The Manifesto is proud to present the first installment of what will hopefully develop into a regular column by noted TFOL, Achintya Prasad. If you dwell exclusively in the lands of Flickr you may not be aware of him (he’s on Flickr but not as popular as he should be), but Mr. Prasad has amassed quite a following of admirers on MOCpages, where he is well known as a builder of outstanding military models. What makes him unique though is his dedication to the power of debate and détente between community members, running groups devoted to the topic. As it turns out, Achintya is also an aspiring scribe and unlike so many of you who have expressed an interest in writing for this venerable blog….he actually came through. Bested by a teenager, the shame of it all. If you are not familiar with his work and you’re too lazy to take the links, here is a sampling of Prasad Heavy Industries most popular offerings.
So move aside you rubes, and let the man come through. Writers live and die on feedback, so don’t hesitate to engage in the comment section with your usual vigor. Take it away Achyntia!
Hello everyone, and welcome to the first ever out-of-left-field discussion of the intricacies an existential analysis of the hobby we all love, LEGO. In this first installment, we are going to delve deep into perhaps the biggest rivalry you have never heard about: LEGO versus Hobby Modeling. To give some perspective on my position, I have been involved in both LEGO and Hobby Modeling projects, and have seen the methods and processes of both interest areas. So, with that cleared, let the analysis begin!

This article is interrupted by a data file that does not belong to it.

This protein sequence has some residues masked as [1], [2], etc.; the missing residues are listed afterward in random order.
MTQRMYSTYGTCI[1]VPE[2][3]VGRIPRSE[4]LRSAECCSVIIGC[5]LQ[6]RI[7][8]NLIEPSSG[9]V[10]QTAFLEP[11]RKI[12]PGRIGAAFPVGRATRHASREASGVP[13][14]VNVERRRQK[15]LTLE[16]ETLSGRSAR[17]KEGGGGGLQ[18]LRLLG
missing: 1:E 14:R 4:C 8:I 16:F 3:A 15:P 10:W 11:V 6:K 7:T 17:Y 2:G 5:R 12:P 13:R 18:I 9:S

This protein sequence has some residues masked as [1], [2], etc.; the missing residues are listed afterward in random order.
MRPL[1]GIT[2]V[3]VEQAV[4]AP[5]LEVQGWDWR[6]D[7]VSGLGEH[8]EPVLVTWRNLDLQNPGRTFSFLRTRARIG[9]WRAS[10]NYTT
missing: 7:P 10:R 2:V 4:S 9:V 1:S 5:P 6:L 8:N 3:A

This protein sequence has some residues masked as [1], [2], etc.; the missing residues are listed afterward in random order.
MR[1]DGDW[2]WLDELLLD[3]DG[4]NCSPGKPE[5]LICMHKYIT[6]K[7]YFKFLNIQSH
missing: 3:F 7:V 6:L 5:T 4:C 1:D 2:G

To be clear, when I talk about Hobby Modeling, I’m talking about all forms of plastic building kits, from the likes of Revel to Hasegawa. While many associate Hobby Modeling (hither forth referred to as HM) with model aircraft, the truth is that the community has expanded into numerous fields, from warships to classic cars. While this comparison is still quite apples to oranges, we shall still pick apart the two fields and see what each area is actually made of.
LEGO’s cornerstone is the LEGO brick. The quintessential element, the humble 2×4 red brick is a staple in the minds of millions across the world. Of course, if you’re reading this, then you know LEGO is far more than that, crossing into the complex world of mechanical and structural engineering via the Technic system and other LEGO branches. Finer details, sometimes known in the trade as “greebling” is accomplished by miscellaneous pieces, from tiles to minifigure utensils.
HM, on the other hand, doesn’t quite have such an internationally recognized standard. Unlike branches such as Technic and Power Functions, HM primarily focuses on static display, coupled with skills in painting. Detail work of models is also done via water or oil based decals, designed to offer fine, natural looking detail without the thickness of stickers. For the most part, a HW box will contain anywhere from a dozen to hundreds of tiny plastic elements, attached to sprues.